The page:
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Recently, I have started developing my game engine and I have been reading about game loops and the differences between Fixed TimeStep and Semi-Fixed Timestep. Both of them can be found around the web, but I will provide the most famous article: https://gafferongames.com/post/fix_your_timestep/

As a small reminder of both methods:

As far as I see it, Semi-Fixed timesteps fixes many of the issues with varying delta times between frames by implementing a while loop that consumes deltas in steps of a given size until the delta time for the frame is <= 0.0f. If the delta time is smaller than the step, the delta time is fed to the update function instead. This loop protects againsts changes in framerate, but, due to the delta time sent to the update not being always equal, it doesn't allow for a deterministic execution.

Fixed time step solves this by implementing an accumulator and only calling update when the accumulated delta time is bigger than the step value used by updates. I.e: If we have a step of 0.2 s of length, and the elapsed delta is 0.3 s, we do a step and store the 0.1 s remaining time for the next frame. Always updating by the same step allows for deterministic behaviour no matter the framerate.

On my engine, I implemented two different update methods that may be used to implement different behaviours: FixedUpdate() and Update(). Both methods follow the same rationale as the equally named ones from Unity Engine.

Implementing the fixed step loop was quite easy as I only had to stick to the basic theory. But when it came to writting the update method, I doubted between a simple Update call with the given delta time in this frame or a Semi-Fixed Step loop. Pseudocode below:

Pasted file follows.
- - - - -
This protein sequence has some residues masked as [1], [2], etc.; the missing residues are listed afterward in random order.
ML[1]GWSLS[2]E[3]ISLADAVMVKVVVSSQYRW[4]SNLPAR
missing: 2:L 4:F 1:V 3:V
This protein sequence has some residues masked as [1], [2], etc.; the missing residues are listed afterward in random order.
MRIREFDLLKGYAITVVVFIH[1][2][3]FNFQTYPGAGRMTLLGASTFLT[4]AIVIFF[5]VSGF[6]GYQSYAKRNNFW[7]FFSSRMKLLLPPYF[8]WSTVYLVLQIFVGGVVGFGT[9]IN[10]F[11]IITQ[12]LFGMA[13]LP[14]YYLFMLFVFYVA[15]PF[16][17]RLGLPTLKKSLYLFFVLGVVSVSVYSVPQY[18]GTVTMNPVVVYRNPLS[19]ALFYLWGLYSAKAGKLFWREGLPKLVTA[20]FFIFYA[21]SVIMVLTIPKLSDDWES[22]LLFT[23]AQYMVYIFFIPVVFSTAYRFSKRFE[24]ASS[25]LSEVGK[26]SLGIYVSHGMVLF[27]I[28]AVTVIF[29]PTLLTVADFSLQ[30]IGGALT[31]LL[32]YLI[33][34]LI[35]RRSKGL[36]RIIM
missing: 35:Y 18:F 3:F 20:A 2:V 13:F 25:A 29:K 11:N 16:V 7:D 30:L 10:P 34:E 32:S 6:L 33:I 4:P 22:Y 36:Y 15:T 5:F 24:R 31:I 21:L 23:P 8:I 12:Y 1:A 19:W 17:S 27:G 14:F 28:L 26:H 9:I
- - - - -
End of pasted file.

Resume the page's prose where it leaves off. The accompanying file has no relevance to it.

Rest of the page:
float FixedUpdateTimeStep = 1/60.0; // Fixed update called 60 times per second
float LastFrameTime = GetCurrentTime();
float TimeSinceLastFixedUpdate = 0.0;

while ( !quit )
{
    float CurrentTime = GetCurrentTime();
    float FrameTime = CurrentTime - LastFrameTime ;
    LastFrameTime = CurrentTime;
    TimeSinceLastFixedUpdate += FrameTime;

    // The article seems to use this branch at the end
    // to avoid adding deltas to big but I think this
    // will break determinism if the game was an online
    // one? Thinking of computer A and B and one of them
    // slowing down therefore not computing same deltas.
    //if ( FrameTime > MaxFrameTime )
    //    FrameTime = MaxFrameTime;

    // Fixed update.
    while ( TimeSinceLastFixedUpdate >= FixedUpdateTimeStep )
    {
        TimeSinceLastFixedUpdate -= FixedUpdateTimeStep;
        FixedUpdate(FixedUpdateTimeStep);
    }

    // Semi fixed update. Does this make sense or I should simply
    // call update with the given dt (maybe clamped to protect from
    // spikes) and avoid this extra loop.
    // calling update a single time is what unity does.
    while ( FrameTime > 0.0 )
    {
        // SemiFixedMaxDeltaStep may be the same value as the 
        // FixedUpdateTimeStep or another one.
        DeltaTime = min( FrameTime , SemiFixedMaxDeltaStep);
        Update(DeltaTime)
    }

As far as I see it, combining semi-fixed timesteps for the update method with fixed steps for the fixed update seems to defeat the purpose of the latter as the whole point of semi-fixed timesteps is to provide better resiliency for physics by setting an upper bound on the delta time, even if no determinism is achieved.

I think that I should simply stick to the Fixed Time Step for determinist behaviour and do a single call to the Update method per frame with the elapsed delta, whatever it may be. Maybe add a clamping to this last one to avoid very big delta times?

Thank you very much and hopefully I was clear enough!

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  • 1
    \$\begingroup\$ It sounds like you've already reasoned through what makes sense for your engine. You do not need our permission or validation to proceed with this plan. \$\endgroup\$ – DMGregory Jan 5 at 18:08
  • \$\begingroup\$ I think I'm moving this direction then. I asked to see if somebody saw any errors in my conclusions just to get sure I was understanding the whole thing. Thanks for the reply. \$\endgroup\$ – Devem Jan 5 at 18:13

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